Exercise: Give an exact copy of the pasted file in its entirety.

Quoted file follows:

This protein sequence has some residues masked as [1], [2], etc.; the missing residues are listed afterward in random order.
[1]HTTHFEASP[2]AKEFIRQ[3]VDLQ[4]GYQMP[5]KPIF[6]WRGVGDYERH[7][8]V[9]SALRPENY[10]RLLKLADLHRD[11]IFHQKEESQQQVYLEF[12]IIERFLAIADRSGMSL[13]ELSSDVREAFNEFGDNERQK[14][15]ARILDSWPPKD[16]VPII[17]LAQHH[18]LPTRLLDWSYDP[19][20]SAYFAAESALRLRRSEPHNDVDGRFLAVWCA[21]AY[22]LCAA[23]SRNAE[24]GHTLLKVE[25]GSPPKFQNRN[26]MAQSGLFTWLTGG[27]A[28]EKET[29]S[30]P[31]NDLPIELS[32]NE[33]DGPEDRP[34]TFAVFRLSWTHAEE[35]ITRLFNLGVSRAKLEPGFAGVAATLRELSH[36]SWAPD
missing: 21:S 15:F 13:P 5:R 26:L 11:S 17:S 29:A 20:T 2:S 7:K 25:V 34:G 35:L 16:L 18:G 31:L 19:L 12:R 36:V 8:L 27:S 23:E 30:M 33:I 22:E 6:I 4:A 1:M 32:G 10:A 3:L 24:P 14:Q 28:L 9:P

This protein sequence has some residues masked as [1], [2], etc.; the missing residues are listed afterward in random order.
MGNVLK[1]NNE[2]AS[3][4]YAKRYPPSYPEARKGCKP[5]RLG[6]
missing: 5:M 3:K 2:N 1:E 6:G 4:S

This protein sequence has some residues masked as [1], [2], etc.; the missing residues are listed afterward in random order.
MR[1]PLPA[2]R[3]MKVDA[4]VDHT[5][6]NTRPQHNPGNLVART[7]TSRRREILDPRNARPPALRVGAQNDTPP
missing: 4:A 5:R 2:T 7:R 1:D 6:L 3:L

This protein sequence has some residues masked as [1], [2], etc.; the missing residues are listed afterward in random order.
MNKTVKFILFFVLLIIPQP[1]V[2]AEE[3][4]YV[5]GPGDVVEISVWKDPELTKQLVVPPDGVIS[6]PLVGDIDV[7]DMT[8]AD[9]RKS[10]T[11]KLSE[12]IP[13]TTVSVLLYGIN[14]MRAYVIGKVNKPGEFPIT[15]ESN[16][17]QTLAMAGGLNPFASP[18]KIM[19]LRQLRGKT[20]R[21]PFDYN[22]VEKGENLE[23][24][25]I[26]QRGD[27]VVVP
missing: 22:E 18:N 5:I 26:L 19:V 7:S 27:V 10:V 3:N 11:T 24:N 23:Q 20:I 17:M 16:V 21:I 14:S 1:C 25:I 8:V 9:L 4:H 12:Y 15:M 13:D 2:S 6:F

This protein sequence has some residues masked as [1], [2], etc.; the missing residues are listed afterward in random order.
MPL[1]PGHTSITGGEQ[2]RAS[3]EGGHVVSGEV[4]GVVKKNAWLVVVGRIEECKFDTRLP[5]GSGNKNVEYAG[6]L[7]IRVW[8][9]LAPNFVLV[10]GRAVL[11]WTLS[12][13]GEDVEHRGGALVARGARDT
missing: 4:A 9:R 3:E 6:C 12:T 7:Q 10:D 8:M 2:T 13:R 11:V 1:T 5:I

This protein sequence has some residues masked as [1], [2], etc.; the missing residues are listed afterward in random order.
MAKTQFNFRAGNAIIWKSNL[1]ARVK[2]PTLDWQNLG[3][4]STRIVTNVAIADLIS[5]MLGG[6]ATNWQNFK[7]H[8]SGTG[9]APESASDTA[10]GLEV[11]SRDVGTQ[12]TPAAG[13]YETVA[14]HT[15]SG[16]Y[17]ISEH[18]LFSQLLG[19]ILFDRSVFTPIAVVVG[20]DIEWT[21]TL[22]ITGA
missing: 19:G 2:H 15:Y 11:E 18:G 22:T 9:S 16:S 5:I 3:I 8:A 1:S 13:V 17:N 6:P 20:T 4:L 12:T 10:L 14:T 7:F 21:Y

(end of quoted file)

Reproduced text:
This protein sequence has some residues masked as [1], [2], etc.; the missing residues are listed afterward in random order.
[1]HTTHFEASP[2]AKEFIRQ[3]VDLQ[4]GYQMP[5]KPIF[6]WRGVGDYERH[7][8]V[9]SALRPENY[10]RLLKLADLHRD[11]IFHQKEESQQQVYLEF[12]IIERFLAIADRSGMSL[13]ELSSDVREAFNEFGDNERQK[14][15]ARILDSWPPKD[16]VPII[17]LAQHH[18]LPTRLLDWSYDP[19][20]SAYFAAESALRLRRSEPHNDVDGRFLAVWCA[21]AY[22]LCAA[23]SRNAE[24]GHTLLKVE[25]GSPPKFQNRN[26]MAQSGLFTWLTGG[27]A[28]EKET[29]S[30]P[31]NDLPIELS[32]NE[33]DGPEDRP[34]TFAVFRLSWTHAEE[35]ITRLFNLGVSRAKLEPGFAGVAATLRELSH[36]SWAPD
missing: 21:S 15:F 13:P 5:R 26:L 11:S 17:S 29:A 20:T 2:S 7:K 25:V 34:G 35:L 16:L 18:G 31:L 19:L 12:R 36:V 8:L 27:S 23:E 30:M 33:I 22:E 6:I 4:A 1:M 32:G 10:A 3:L 24:P 14:Q 28:L 9:P

This protein sequence has some residues masked as [1], [2], etc.; the missing residues are listed afterward in random order.
MGNVLK[1]NNE[2]AS[3][4]YAKRYPPSYPEARKGCKP[5]RLG[6]
missing: 5:M 3:K 2:N 1:E 6:G 4:S

This protein sequence has some residues masked as [1], [2], etc.; the missing residues are listed afterward in random order.
MR[1]PLPA[2]R[3]MKVDA[4]VDHT[5][6]NTRPQHNPGNLVART[7]TSRRREILDPRNARPPALRVGAQNDTPP
missing: 4:A 5:R 2:T 7:R 1:D 6:L 3:L

This protein sequence has some residues masked as [1], [2], etc.; the missing residues are listed afterward in random order.
MNKTVKFILFFVLLIIPQP[1]V[2]AEE[3][4]YV[5]GPGDVVEISVWKDPELTKQLVVPPDGVIS[6]PLVGDIDV[7]DMT[8]AD[9]RKS[10]T[11]KLSE[12]IP[13]TTVSVLLYGIN[14]MRAYVIGKVNKPGEFPIT[15]ESN[16][17]QTLAMAGGLNPFASP[18]KIM[19]LRQLRGKT[20]R[21]PFDYN[22]VEKGENLE[23][24][25]I[26]QRGD[27]VVVP
missing: 22:E 18:N 5:I 26:L 19:V 7:S 27:V 10:V 3:N 11:T 24:N 23:Q 20:I 17:M 16:V 21:I 14:S 1:C 25:I 8:V 9:L 4:H 12:Y 15:M 13:D 2:S 6:F

This protein sequence has some residues masked as [1], [2], etc.; the missing residues are listed afterward in random order.
MPL[1]PGHTSITGGEQ[2]RAS[3]EGGHVVSGEV[4]GVVKKNAWLVVVGRIEECKFDTRLP[5]GSGNKNVEYAG[6]L[7]IRVW[8][9]LAPNFVLV[10]GRAVL[11]WTLS[12][13]GEDVEHRGGALVARGARDT
missing: 4:A 9:R 3:E 6:C 12:T 7:Q 10:D 8:M 2:T 13:R 11:V 1:T 5:I

This protein sequence has some residues masked as [1], [2], etc.; the missing residues are listed afterward in random order.
MAKTQFNFRAGNAIIWKSNL[1]ARVK[2]PTLDWQNLG[3][4]STRIVTNVAIADLIS[5]MLGG[6]ATNWQNFK[7]H[8]SGTG[9]APESASDTA[10]GLEV[11]SRDVGTQ[12]TPAAG[13]YETVA[14]HT[15]SG[16]Y[17]ISEH[18]LFSQLLG[19]ILFDRSVFTPIAVVVG[20]DIEWT[21]TL[22]ITGA
missing: 19:G 2:H 15:Y 11:E 18:G 22:T 9:S 16:S 5:I 3:I 8:A 1:S 13:V 17:N 6:P 20:T 4:L 12:T 10:L 14:T 7:F 21:Y